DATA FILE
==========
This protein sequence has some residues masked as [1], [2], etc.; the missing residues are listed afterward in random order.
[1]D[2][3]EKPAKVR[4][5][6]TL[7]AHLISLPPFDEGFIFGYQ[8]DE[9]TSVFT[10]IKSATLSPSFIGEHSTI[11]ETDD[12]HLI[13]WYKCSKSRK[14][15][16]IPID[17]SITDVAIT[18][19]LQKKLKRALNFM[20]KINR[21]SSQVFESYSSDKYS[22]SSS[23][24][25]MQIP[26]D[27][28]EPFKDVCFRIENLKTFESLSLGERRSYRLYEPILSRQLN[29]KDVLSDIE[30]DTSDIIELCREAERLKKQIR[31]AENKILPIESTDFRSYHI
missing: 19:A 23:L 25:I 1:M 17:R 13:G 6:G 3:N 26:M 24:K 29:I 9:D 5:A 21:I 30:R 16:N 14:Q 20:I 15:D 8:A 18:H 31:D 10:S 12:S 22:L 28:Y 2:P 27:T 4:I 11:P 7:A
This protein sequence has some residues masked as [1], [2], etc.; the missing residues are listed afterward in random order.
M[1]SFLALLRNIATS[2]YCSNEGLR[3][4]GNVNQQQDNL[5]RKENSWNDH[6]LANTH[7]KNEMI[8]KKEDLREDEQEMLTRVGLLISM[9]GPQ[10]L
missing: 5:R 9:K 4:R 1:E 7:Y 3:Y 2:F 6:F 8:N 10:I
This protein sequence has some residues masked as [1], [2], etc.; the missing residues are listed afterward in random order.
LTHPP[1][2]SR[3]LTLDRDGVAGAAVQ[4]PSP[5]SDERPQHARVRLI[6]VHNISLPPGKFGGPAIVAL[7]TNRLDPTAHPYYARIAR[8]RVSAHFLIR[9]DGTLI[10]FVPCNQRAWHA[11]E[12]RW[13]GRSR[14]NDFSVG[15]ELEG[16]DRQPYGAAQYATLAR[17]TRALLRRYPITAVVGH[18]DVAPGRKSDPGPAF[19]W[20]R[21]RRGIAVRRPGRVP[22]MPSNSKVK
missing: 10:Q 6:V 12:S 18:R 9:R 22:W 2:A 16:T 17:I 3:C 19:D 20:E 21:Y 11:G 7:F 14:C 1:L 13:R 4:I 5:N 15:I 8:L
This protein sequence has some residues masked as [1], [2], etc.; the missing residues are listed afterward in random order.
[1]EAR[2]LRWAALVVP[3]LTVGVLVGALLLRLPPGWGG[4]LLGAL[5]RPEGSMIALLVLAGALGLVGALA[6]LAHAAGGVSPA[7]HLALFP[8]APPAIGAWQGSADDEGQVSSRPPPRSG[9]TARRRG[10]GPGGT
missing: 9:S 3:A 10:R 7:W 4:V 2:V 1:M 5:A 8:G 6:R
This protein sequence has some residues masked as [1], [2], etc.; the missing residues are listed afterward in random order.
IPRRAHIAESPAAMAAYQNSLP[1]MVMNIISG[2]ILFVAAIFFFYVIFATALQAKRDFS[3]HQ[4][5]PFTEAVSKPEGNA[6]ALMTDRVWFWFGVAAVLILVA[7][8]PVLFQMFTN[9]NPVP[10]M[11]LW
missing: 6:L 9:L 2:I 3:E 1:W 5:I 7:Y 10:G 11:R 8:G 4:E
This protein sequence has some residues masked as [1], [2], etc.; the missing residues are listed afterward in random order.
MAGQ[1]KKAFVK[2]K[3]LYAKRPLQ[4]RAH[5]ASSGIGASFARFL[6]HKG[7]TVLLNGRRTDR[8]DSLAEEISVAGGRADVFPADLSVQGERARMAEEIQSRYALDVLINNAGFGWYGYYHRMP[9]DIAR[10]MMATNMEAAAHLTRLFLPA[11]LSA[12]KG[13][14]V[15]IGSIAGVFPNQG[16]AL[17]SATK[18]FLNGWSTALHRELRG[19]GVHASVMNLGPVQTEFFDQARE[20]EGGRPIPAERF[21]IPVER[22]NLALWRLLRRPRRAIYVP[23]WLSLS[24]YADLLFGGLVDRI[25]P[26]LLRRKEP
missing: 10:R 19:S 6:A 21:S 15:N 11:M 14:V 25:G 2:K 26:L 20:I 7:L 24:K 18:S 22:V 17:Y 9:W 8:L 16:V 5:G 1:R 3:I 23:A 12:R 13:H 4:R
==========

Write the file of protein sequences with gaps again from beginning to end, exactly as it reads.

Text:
This protein sequence has some residues masked as [1], [2], etc.; the missing residues are listed afterward in random order.
[1]D[2][3]EKPAKVR[4][5][6]TL[7]AHLISLPPFDEGFIFGYQ[8]DE[9]TSVFT[10]IKSATLSPSFIGEHSTI[11]ETDD[12]HLI[13]WYKCSKSRK[14][15][16]IPID[17]SITDVAIT[18][19]LQKKLKRALNFM[20]KINR[21]SSQVFESYSSDKYS[22]SSS[23][24][25]MQIP[26]D[27][28]EPFKDVCFRIENLKTFESLSLGERRSYRLYEPILSRQLN[29]KDVLSDIE[30]DTSDIIELCREAERLKKQIR[31]AENKILPIESTDFRSYHI
missing: 19:A 23:L 25:I 1:M 17:R 13:G 6:G 3:N 26:M 24:K 29:I 9:D 5:A 21:I 30:R 16:N 14:Q 20:I 15:D 8:A 18:H 31:D 10:S 12:S 22:L 28:Y 2:P 27:T 4:I 11:P 7:A
This protein sequence has some residues masked as [1], [2], etc.; the missing residues are listed afterward in random order.
M[1]SFLALLRNIATS[2]YCSNEGLR[3][4]GNVNQQQDNL[5]RKENSWNDH[6]LANTH[7]KNEMI[8]KKEDLREDEQEMLTRVGLLISM[9]GPQ[10]L
missing: 5:R 9:K 4:R 1:E 7:Y 3:Y 2:F 6:F 8:N 10:I
This protein sequence has some residues masked as [1], [2], etc.; the missing residues are listed afterward in random order.
LTHPP[1][2]SR[3]LTLDRDGVAGAAVQ[4]PSP[5]SDERPQHARVRLI[6]VHNISLPPGKFGGPAIVAL[7]TNRLDPTAHPYYARIAR[8]RVSAHFLIR[9]DGTLI[10]FVPCNQRAWHA[11]E[12]RW[13]GRSR[14]NDFSVG[15]ELEG[16]DRQPYGAAQYATLAR[17]TRALLRRYPITAVVGH[18]DVAPGRKSDPGPAF[19]W[20]R[21]RRGIAVRRPGRVP[22]MPSNSKVK
missing: 10:Q 6:V 12:S 18:R 9:R 22:W 2:A 16:T 17:I 3:C 19:D 20:E 21:Y 11:G 7:F 14:C 1:L 13:R 4:I 5:N 15:I 8:L
This protein sequence has some residues masked as [1], [2], etc.; the missing residues are listed afterward in random order.
[1]EAR[2]LRWAALVVP[3]LTVGVLVGALLLRLPPGWGG[4]LLGAL[5]RPEGSMIALLVLAGALGLVGALA[6]LAHAAGGVSPA[7]HLALFP[8]APPAIGAWQGSADDEGQVSSRPPPRSG[9]TARRRG[10]GPGGT
missing: 9:S 3:A 10:R 7:W 4:V 2:V 1:M 5:A 8:G 6:R
This protein sequence has some residues masked as [1], [2], etc.; the missing residues are listed afterward in random order.
IPRRAHIAESPAAMAAYQNSLP[1]MVMNIISG[2]ILFVAAIFFFYVIFATALQAKRDFS[3]HQ[4][5]PFTEAVSKPEGNA[6]ALMTDRVWFWFGVAAVLILVA[7][8]PVLFQMFTN[9]NPVP[10]M[11]LW
missing: 6:L 9:L 2:I 3:E 1:W 5:I 7:Y 10:G 11:R 8:G 4:E
This protein sequence has some residues masked as [1], [2], etc.; the missing residues are listed afterward in random order.
MAGQ[1]KKAFVK[2]K[3]LYAKRPLQ[4]RAH[5]ASSGIGASFARFL[6]HKG[7]TVLLNGRRTDR[8]DSLAEEISVAGGRADVFPADLSVQGERARMAEEIQSRYALDVLINNAGFGWYGYYHRMP[9]DIAR[10]MMATNMEAAAHLTRLFLPA[11]LSA[12]KG[13][14]V[15]IGSIAGVFPNQG[16]AL[17]SATK[18]FLNGWSTALHRELRG[19]GVHASVMNLGPVQTEFFDQARE[20]EGGRPIPAERF[21]IPVER[22]NLALWRLLRRPRRAIYVP[23]WLSLS[24]YADLLFGGLVDRI[25]P[26]LLRRKEP
missing: 10:R 19:S 6:A 21:S 15:N 11:M 14:V 25:G 2:K 26:L 20:I 7:L 24:K 18:S 22:V 17:Y 9:W 8:L 16:V 5:G 1:R 3:I 23:A 12:R 13:H 4:R